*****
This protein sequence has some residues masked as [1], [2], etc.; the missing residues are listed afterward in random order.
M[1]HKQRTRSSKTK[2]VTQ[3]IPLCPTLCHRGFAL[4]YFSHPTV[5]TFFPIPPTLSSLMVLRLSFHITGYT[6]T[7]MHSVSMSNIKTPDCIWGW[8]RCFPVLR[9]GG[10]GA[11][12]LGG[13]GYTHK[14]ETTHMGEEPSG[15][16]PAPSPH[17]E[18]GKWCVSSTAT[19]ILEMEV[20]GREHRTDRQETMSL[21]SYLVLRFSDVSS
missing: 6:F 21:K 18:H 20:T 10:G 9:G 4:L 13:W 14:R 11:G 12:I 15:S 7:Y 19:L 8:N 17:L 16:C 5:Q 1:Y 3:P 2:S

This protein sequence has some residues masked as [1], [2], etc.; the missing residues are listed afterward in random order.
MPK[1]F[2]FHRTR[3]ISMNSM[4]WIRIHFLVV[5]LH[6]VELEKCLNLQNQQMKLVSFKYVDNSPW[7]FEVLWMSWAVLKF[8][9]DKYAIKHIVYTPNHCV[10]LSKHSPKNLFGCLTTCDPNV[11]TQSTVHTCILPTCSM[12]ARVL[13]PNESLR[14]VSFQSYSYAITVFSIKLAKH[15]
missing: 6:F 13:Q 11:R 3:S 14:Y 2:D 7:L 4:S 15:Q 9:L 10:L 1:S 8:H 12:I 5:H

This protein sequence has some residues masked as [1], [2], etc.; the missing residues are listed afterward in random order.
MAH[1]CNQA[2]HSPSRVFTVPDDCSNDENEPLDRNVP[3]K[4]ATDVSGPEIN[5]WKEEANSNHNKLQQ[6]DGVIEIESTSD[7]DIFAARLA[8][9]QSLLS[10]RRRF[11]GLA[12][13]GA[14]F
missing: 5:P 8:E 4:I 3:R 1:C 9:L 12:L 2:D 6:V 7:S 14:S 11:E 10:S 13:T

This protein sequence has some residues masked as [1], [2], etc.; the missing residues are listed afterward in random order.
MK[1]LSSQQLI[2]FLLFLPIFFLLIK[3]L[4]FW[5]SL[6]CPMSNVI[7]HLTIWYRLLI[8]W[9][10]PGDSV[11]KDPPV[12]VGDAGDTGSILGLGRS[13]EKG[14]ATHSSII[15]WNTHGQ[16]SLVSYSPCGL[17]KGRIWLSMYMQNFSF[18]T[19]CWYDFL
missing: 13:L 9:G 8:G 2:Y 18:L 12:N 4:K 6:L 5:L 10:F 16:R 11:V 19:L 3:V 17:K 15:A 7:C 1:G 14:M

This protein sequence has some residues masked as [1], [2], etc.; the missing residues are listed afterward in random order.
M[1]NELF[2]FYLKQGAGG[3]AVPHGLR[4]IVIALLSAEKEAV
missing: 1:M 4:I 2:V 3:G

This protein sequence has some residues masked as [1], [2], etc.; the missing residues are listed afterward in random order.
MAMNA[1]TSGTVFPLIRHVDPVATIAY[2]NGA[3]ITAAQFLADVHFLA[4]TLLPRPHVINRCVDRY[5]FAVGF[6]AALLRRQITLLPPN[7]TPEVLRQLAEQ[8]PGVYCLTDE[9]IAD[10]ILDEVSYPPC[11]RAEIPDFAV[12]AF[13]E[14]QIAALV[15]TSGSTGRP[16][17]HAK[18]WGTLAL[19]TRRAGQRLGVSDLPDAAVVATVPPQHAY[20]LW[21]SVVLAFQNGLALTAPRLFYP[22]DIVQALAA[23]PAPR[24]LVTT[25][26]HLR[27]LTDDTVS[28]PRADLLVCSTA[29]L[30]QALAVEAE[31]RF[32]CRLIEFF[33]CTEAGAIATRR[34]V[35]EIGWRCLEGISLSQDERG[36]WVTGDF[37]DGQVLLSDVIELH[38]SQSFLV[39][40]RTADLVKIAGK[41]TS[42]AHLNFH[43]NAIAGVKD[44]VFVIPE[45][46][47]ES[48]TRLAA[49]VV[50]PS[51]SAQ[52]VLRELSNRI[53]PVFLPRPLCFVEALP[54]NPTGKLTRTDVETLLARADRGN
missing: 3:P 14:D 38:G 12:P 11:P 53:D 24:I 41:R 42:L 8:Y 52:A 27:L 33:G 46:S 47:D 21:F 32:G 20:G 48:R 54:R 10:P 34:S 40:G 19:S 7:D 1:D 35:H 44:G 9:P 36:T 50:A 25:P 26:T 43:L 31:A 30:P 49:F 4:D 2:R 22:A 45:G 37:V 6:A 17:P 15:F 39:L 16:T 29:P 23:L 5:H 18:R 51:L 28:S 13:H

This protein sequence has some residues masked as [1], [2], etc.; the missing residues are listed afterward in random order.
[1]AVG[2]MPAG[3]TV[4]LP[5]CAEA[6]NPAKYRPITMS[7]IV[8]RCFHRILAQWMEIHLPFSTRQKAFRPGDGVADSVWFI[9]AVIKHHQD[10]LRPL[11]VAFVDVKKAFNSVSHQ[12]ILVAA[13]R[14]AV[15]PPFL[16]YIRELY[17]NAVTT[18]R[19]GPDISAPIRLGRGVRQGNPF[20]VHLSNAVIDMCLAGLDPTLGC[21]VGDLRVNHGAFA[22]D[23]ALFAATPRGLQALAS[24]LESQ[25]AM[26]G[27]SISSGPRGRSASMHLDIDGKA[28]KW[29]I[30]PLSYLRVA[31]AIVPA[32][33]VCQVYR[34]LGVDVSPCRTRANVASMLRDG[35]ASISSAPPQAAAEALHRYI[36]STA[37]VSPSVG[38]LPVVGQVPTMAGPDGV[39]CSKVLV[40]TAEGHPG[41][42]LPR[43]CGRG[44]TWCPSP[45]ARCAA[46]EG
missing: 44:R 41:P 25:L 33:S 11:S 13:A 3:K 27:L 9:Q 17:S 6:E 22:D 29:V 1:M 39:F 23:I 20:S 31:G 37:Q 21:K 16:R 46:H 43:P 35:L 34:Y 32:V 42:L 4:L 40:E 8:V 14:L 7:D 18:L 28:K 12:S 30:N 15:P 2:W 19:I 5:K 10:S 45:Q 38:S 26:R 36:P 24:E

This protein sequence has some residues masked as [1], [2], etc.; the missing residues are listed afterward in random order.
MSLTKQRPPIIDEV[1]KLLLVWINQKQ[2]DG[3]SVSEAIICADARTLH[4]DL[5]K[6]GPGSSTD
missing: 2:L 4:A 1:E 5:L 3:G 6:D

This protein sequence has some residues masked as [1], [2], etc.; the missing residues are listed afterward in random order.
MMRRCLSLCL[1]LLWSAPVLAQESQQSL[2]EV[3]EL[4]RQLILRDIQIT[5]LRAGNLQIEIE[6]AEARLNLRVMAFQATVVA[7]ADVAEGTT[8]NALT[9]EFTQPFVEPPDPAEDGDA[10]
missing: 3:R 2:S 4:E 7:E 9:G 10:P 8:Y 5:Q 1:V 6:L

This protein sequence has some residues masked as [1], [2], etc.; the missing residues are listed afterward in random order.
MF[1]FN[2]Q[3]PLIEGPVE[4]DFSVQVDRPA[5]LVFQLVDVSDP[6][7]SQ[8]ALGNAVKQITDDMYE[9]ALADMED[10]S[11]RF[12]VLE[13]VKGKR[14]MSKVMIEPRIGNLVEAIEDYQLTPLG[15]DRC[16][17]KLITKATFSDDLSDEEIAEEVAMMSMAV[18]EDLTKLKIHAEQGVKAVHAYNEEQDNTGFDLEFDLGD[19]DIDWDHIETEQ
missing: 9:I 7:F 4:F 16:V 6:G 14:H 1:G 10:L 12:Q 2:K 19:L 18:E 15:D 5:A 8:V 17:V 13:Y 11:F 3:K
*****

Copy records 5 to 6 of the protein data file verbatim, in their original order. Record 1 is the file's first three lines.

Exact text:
This protein sequence has some residues masked as [1], [2], etc.; the missing residues are listed afterward in random order.
M[1]NELF[2]FYLKQGAGG[3]AVPHGLR[4]IVIALLSAEKEAV
missing: 1:M 4:I 2:V 3:G

This protein sequence has some residues masked as [1], [2], etc.; the missing residues are listed afterward in random order.
MAMNA[1]TSGTVFPLIRHVDPVATIAY[2]NGA[3]ITAAQFLADVHFLA[4]TLLPRPHVINRCVDRY[5]FAVGF[6]AALLRRQITLLPPN[7]TPEVLRQLAEQ[8]PGVYCLTDE[9]IAD[10]ILDEVSYPPC[11]RAEIPDFAV[12]AF[13]E[14]QIAALV[15]TSGSTGRP[16][17]HAK[18]WGTLAL[19]TRRAGQRLGVSDLPDAAVVATVPPQHAY[20]LW[21]SVVLAFQNGLALTAPRLFYP[22]DIVQALAA[23]PAPR[24]LVTT[25][26]HLR[27]LTDDTVS[28]PRADLLVCSTA[29]L[30]QALAVEAE[31]RF[32]CRLIEFF[33]CTEAGAIATRR[34]V[35]EIGWRCLEGISLSQDERG[36]WVTGDF[37]DGQVLLSDVIELH[38]SQSFLV[39][40]RTADLVKIAGK[41]TS[42]AHLNFH[43]NAIAGVKD[44]VFVIPE[45][46][47]ES[48]TRLAA[49]VV[50]PS[51]SAQ[52]VLRELSNRI[53]PVFLPRPLCFVEALP[54]NPTGKLTRTDVETLLARADRGN
missing: 3:P 14:D 38:G 12:P 11:P 53:D 24:I 41:R 42:L 8:Y 52:A 27:L 33:G 46:S 47:D 21:F 32:G 20:G 48:R 54:R 10:P 34:S 40:G 19:S 7:D 1:D 35:H 44:G 9:P 36:T 50:A 25:P 26:T 43:L 31:A 30:P 49:F 4:D 2:R 22:A 45:G 37:V 6:A 17:P 15:F 39:L 16:T 29:P 23:L 5:H 18:R 51:L 28:S 13:H